See also Ordinance (Mormonism)
Requirements for entering LDS temples
An LDS church manual called Preparing to Enter the Holy Temple explains that Latter-day Saints "do not discuss the temple ordinances outside the temples." Further, the manual states:
- "It was never intended that knowledge of these temple ceremonies would be limited to a select few who would be obliged to ensure that others never learn of them. It is quite the opposite, in fact. With great effort the church urges every soul to qualify and prepare for the temple experience."
However, to experience the temple first hand, one needs to convert to the faith, and then (after a year's membership) obtain a temple recommend to enter. The recommend is obtained from and signed by the member's bishop after passing a one-on-one "worthiness" interview, in which one's commitment to the gospel is reviewed. The recommend is also signed by the member's stake president after a second one-on-one worthiness interview.
Qualifications for "worthiness" include a willingness to keep the church's commandments — including standards of chastity, obedience to the Word of Wisdom, Law of Tithing and observance of the Sabbath day. In addition a member must have a basic understanding of gospel doctrines — including a testimony of God, Jesus Christ, and the Restoration of the Gospel. Members do not have to be perfect, but must show they are striving to keep the commandments.
Temples in Other Latter Day Saint denominations
Although the most prolific builder of temples within the Latter Day Saint movement is The Church of Jesus Christ of Latter-day Saints, several other Latter Day Saint denominations have built or attempted to build temples.
The Community of Christ, the second largest Latter Day Saint denomination, maintains two temples. Unlike those of The Church of Jesus Christ of Latter-day Saints, however, these temples are open to the public, and do not involve sacred rituals, except at certain times for Communion and a daily prayer for peace. The oldest temple maintained by the church is in Kirtland, Ohio. This temple was the first temple built by Latter Day Saints. In its 1994 World Conference, the Community of Christ dedicated a temple in Independence, Missouri.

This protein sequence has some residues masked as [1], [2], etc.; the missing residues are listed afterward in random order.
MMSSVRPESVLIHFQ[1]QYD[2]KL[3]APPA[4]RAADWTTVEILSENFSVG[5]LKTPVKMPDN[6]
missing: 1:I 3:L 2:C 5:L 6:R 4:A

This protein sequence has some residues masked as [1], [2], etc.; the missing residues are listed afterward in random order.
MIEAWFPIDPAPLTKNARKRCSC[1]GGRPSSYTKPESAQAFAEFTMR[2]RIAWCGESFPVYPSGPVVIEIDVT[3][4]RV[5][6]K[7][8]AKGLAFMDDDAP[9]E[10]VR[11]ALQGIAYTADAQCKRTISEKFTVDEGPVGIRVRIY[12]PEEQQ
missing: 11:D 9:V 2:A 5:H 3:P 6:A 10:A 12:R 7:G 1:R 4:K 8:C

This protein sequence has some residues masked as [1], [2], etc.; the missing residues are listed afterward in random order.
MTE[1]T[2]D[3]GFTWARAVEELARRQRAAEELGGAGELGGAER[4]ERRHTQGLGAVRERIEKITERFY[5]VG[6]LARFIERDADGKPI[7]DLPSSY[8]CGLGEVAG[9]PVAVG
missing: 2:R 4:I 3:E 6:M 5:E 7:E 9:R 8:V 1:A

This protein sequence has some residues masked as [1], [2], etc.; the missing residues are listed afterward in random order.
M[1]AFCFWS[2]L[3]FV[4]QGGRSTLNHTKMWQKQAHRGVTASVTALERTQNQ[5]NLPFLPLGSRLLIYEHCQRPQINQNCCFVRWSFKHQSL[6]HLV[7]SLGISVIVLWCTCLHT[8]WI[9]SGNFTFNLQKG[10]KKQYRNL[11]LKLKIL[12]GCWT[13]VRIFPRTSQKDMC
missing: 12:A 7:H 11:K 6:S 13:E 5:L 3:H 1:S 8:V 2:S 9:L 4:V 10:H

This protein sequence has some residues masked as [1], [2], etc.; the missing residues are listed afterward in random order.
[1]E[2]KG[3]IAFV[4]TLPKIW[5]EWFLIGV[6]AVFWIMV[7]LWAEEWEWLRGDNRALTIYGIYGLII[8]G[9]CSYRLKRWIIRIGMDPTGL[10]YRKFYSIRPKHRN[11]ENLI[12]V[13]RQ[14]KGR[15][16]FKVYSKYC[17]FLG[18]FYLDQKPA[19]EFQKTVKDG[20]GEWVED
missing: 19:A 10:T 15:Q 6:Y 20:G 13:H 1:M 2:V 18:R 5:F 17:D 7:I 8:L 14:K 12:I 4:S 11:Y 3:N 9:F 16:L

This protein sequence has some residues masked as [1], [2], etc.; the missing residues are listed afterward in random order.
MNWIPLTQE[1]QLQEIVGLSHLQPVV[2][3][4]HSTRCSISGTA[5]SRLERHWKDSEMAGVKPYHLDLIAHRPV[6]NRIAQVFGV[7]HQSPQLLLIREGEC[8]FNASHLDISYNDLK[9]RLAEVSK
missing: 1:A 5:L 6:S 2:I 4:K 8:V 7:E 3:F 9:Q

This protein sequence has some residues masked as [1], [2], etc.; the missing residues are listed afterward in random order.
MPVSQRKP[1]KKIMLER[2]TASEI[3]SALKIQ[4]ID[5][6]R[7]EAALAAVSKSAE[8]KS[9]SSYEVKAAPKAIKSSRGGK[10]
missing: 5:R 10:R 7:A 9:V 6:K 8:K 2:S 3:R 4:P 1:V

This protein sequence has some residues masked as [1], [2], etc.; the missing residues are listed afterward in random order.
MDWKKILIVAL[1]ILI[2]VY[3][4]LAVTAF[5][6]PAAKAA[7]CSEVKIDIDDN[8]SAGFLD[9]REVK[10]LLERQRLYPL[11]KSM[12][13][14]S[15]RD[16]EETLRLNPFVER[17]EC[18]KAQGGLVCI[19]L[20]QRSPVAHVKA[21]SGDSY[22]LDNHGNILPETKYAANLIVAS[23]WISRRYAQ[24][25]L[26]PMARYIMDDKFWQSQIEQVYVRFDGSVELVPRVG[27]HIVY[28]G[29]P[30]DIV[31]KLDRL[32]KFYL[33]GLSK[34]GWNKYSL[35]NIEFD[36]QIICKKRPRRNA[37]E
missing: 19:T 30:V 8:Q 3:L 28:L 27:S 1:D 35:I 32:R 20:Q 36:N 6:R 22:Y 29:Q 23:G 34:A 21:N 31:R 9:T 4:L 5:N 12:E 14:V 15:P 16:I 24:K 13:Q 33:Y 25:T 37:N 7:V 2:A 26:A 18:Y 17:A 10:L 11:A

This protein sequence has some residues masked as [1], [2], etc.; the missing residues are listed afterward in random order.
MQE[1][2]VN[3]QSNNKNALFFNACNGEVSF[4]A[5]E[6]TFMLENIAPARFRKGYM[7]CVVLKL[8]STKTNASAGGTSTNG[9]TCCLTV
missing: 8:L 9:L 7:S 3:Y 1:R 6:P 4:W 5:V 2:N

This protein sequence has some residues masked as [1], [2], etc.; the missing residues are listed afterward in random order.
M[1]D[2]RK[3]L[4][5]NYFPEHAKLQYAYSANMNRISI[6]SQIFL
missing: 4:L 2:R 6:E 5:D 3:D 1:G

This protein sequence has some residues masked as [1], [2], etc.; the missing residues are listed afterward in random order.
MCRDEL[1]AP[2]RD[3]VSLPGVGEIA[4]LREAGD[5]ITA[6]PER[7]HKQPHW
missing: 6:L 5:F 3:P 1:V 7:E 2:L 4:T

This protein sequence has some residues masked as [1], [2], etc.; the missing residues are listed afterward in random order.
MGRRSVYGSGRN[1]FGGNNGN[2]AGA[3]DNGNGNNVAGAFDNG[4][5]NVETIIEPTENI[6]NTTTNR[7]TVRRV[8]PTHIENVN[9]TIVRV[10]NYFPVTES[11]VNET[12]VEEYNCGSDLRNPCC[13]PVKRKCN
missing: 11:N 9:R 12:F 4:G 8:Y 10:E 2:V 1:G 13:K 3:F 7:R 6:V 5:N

During the life of Joseph Smith, Jr., he dedicated a location in Independence, Missouri for the building of a special temple, which was to be the center of a New Jerusalem. The lot for this temple is owned and maintained by the Church of Christ (Temple Lot). Although the church planned to build a temple on the site in the early 20th century, and even excavated a foundation, efforts were abandoned during the economic woes of the Great Depression and due to a schism which resulted in the establishment of the Church of Christ with the Elijah Message. Today, the Church of Christ (Temple Lot) has no plans to construct a temple of its own. Instead, the church believes it is the steward of the location until the various sects of the Latter Day Saint movement re-unite into a single organization before the Second Coming of Jesus.
The Church of Jesus Christ of Latter Day Saints (Strangite) began to construct a temple at their headquarters in Voree, Wisconsin in the mid-1840s. Another temple may have been planned for Beaver Island in Lake Michigan, prior to their expulsion. The church has made no attempt to build temples since the death of their prophet, James J. Strang.
The Fundamentalist Church of Jesus Christ of Latter Day Saints (FLDS) made news in 2004 by embarking on the construction of a temple at their new settlement near Eldorado, Texas. The foundation of the FLDS temple roughly matches that of the original Nauvoo Temple. This is the first time any of the fundamentalists sects have attempted to build a temple of their own.
The True and Living Church of Jesus Christ of Saints of the Last Days reportedly believe that when the end time arrives, they will enter the Manti Temple (owned by the LDS church) and assume control of it. At that time all of the wicked outside of the temple will be destroyed and only the righteous, inside the temple will survive.
Temple Comparison Chart
The following reference chart shows the relative sizes of various temples in the Latter Day Saint movement. (Note that the LDS church has many more temples than are shown.)
- Elwin C. Robinson, The First Mormon Temple: Design, Construction, and Historic Context of the Kirtland Temple, BYU Press: 1997.
- Richard O. Cowan, Temples to Dot the Earth, January 1997, ISBN 155517339X
- Laurie Smith Monesees, The Temple: Dedicated to Peace, Herald House: 1993.
- Boyd K. Packer, The Holy Temple, June 1980, ISBN 0884944115
- Preparing to Enter the Holy Temple, Intellectual Reserve
- http://www.jefflindsay.com/LDSFAQ/FQ_masons.shtml Mormons and Masons: The Ancient Origins of Mormon Temples
- http://home.uchicago.edu/~spackman/temple A large list of books and articles on LDS temples, history, ritual, and symbolism, organized topically.
- http://home.uchicago.edu/~spackman/templeprep An LDS Temple Preparation FAQ
- The Church of Jesus Christ of Latter-day Saints: Mormon Family History and Genealogy Search - LDS Family History Centers and Temples
- List of LDS Temples
- Endowed from on High: Temple Preparation Seminar: Teacher’s Manual
- Official LDS website's brief explanation of temples
- A typical LDS temple baptistry from MeridianMagazine.com
- Jim Radfords LDS Art Gallery: Temple Pictures with photos of numerous LDS temples
- Jeff Lindsay's FAQ about the LDS Temple and Masonry
- A large list of books and articles on LDS temples, history, ritual, and symbolism, organized topically.